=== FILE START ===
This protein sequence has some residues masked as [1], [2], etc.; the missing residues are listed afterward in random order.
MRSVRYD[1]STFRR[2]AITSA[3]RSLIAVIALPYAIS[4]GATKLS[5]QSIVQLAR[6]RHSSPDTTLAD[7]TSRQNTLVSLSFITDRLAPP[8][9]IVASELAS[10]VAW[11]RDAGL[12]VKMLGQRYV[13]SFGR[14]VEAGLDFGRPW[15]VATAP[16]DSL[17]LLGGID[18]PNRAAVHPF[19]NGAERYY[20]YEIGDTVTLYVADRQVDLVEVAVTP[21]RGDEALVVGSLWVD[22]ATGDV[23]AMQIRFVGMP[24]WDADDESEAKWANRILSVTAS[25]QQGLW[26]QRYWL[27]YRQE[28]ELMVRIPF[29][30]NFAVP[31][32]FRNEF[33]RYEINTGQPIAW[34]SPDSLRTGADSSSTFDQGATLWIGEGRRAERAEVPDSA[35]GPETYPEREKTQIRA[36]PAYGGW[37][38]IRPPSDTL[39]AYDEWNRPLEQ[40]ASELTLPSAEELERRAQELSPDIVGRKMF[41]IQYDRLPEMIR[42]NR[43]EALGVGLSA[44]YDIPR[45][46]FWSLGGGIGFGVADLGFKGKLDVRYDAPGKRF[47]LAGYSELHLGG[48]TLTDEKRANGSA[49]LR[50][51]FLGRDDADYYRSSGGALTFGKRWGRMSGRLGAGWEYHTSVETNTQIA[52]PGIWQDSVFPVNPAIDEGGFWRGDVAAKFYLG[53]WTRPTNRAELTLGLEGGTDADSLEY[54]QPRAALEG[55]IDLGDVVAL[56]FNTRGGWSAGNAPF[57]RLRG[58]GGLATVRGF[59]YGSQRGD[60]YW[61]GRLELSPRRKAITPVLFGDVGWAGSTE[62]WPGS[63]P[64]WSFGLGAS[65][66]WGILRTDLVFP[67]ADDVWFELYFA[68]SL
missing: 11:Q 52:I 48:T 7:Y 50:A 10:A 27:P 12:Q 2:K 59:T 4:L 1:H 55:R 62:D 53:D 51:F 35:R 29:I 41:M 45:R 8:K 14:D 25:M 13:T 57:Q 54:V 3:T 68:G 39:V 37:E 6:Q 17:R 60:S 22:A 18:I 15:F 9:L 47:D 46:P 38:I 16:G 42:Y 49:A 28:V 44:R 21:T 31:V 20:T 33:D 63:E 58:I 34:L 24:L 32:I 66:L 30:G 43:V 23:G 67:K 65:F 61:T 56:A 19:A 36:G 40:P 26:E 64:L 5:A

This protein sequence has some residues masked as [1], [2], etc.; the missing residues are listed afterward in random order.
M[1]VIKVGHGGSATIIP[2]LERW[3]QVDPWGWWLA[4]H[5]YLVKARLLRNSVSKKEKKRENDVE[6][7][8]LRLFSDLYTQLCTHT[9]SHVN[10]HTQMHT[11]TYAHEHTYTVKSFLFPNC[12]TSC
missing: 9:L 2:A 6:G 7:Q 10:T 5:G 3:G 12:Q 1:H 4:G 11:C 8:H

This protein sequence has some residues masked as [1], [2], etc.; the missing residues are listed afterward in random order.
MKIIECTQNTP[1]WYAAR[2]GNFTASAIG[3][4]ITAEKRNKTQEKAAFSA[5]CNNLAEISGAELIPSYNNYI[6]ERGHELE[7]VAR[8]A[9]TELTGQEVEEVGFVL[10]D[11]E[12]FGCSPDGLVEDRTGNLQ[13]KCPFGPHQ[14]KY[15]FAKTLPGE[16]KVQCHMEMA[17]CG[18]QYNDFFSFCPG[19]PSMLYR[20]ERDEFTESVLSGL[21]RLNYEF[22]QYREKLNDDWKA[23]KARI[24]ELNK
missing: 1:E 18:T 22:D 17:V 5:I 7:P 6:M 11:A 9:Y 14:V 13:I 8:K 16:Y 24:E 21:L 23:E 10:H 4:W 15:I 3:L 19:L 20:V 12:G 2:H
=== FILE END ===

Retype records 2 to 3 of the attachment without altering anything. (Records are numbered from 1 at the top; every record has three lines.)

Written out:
This protein sequence has some residues masked as [1], [2], etc.; the missing residues are listed afterward in random order.
M[1]VIKVGHGGSATIIP[2]LERW[3]QVDPWGWWLA[4]H[5]YLVKARLLRNSVSKKEKKRENDVE[6][7][8]LRLFSDLYTQLCTHT[9]SHVN[10]HTQMHT[11]TYAHEHTYTVKSFLFPNC[12]TSC
missing: 9:L 2:A 6:G 7:Q 10:T 5:G 3:G 12:Q 1:H 4:G 11:C 8:H

This protein sequence has some residues masked as [1], [2], etc.; the missing residues are listed afterward in random order.
MKIIECTQNTP[1]WYAAR[2]GNFTASAIG[3][4]ITAEKRNKTQEKAAFSA[5]CNNLAEISGAELIPSYNNYI[6]ERGHELE[7]VAR[8]A[9]TELTGQEVEEVGFVL[10]D[11]E[12]FGCSPDGLVEDRTGNLQ[13]KCPFGPHQ[14]KY[15]FAKTLPGE[16]KVQCHMEMA[17]CG[18]QYNDFFSFCPG[19]PSMLYR[20]ERDEFTESVLSGL[21]RLNYEF[22]QYREKLNDDWKA[23]KARI[24]ELNK
missing: 1:E 18:T 22:D 17:V 5:I 7:P 6:M 11:A 9:Y 14:V 13:I 8:K 16:Y 24:E 21:L 23:E 10:H 4:W 15:I 3:L 19:L 20:V 12:G 2:H